What is it with Apple and chips? Apple has used Intel in all Macs since the company jumped from Power PC to Intel in 2005. That change was huge as it allowed Apple to compete with Windows and provide developers with a sensible strategy for developing apps for Windows and Mac. Steve Jobs nailed this architectural change without it we would not have Office for MAC. No Office no corporate sales.
The switching from X86 Intel to ARM has been a consistent rumour for a number of years. Now Bloomberg reports that the official announcement is just weeks away at WWDC.
Apple is preparing to announce a shift to its own main processors in Mac computers, replacing chips from Intel Corp., as early as this month at its annual developer conference, according to people familiar with the plans.
The company is holding WWDC the week of June 22. Unveiling the initiative, codenamed Kalamata, at the event would give outside developers time to adjust before new Macs roll out in 2021, the people said. Since the hardware transition is still months away, the timing of the announcement could change, they added, while asking not to be identified discussing private plans.
ARM not X86
Apple is using technology licensed from Arm Ltd., part of Japanese tech conglomerate SoftBank Group Corp. This architecture is different from the underlying technology in Intel chips, so developers will need time to optimize their software for the new components.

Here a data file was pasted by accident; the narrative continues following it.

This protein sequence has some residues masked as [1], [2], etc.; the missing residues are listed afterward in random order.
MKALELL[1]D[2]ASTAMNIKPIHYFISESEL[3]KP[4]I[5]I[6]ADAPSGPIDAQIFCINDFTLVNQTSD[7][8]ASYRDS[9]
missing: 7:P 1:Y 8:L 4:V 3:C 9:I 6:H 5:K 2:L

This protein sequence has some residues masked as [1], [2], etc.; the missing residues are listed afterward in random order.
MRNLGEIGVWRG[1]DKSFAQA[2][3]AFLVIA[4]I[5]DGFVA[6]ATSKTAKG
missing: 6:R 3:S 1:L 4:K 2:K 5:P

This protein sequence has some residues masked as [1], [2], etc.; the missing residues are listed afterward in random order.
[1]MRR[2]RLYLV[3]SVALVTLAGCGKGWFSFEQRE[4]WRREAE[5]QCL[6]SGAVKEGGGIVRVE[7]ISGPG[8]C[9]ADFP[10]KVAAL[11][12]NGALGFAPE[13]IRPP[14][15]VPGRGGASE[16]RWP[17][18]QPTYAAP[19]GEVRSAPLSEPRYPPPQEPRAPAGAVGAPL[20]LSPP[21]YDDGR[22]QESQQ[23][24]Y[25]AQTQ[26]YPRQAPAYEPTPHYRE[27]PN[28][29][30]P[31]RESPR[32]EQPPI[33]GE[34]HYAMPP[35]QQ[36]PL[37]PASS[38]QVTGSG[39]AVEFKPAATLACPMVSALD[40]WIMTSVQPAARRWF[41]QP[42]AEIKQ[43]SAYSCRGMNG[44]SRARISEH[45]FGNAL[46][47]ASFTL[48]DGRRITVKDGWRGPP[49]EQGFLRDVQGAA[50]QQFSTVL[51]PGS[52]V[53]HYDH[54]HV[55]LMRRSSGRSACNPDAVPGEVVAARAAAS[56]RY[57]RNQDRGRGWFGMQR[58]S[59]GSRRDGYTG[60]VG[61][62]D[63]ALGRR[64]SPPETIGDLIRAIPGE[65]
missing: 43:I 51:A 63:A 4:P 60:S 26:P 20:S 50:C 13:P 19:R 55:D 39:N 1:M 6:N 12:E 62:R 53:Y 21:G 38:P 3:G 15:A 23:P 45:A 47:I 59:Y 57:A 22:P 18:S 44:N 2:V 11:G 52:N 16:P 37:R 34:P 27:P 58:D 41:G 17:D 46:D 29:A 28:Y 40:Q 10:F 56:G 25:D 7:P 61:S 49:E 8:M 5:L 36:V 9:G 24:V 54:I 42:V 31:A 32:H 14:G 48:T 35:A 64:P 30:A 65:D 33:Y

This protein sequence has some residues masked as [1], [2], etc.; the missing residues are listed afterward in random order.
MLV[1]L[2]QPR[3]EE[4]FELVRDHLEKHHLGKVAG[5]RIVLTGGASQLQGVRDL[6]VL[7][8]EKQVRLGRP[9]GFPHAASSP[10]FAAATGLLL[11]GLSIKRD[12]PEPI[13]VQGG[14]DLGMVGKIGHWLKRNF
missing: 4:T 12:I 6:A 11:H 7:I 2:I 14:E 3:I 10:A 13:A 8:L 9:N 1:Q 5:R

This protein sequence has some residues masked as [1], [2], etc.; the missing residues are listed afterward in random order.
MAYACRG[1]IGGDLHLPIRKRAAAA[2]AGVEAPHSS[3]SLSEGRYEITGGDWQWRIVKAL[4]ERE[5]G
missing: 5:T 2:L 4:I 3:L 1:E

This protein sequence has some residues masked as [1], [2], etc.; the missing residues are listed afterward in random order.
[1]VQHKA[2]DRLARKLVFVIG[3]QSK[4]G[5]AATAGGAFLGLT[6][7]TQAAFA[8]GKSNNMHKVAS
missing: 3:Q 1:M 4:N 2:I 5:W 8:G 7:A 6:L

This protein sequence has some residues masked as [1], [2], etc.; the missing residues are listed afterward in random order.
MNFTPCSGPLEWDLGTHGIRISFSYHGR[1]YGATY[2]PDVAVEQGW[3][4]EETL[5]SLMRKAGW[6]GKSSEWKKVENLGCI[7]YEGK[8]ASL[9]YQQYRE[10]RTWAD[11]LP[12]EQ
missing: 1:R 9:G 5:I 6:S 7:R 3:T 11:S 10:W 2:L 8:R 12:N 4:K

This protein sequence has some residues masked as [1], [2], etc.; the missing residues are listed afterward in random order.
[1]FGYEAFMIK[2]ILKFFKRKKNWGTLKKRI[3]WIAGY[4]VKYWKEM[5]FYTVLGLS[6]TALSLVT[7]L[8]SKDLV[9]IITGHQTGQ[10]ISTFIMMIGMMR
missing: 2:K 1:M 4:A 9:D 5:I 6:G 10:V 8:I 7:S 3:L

Apple’s chip-development group, led by Johny Srouji, decided to make the switch after Intel’s annual chip performance gains slowed. Apple engineers worried that sticking to Intel’s road map would delay or derail some future Macs, according to people familiar with the effort.
Inside Apple, tests of new Macs with the Arm-based chips have shown sizable improvements over Intel-powered versions, specifically in graphics performance and apps using artificial intelligence, the people said. Apple’s processors are also more power-efficient than Intel’s, which may mean thinner and lighter Mac laptops in the future.
The sources say that Apple is working on at least three different systems-on-a-chip for Macs. The first would be based on the A14, a processor planned for the new iPhone models coming later in 2020. The Mac processors would be manufactured by Apple partner TSMC “using a 5-nanometer production technique.” The project is codenamed Kalamata within Apple’s walls.
WWDC begins on June 22. For the first time in its history, it will be an online-only event this year—a result of concerns related to the COVID-19 pandemic. The Bloomberg report notes twice that world events and other factors make it possible Apple will delay the announcement. But the company’s leadership wants to share the plans at WWDC if possible as a way to give Mac software developers ample time to adjust to the change, which is expected to begin with the launch of the first ARM Mac hardware in 2021.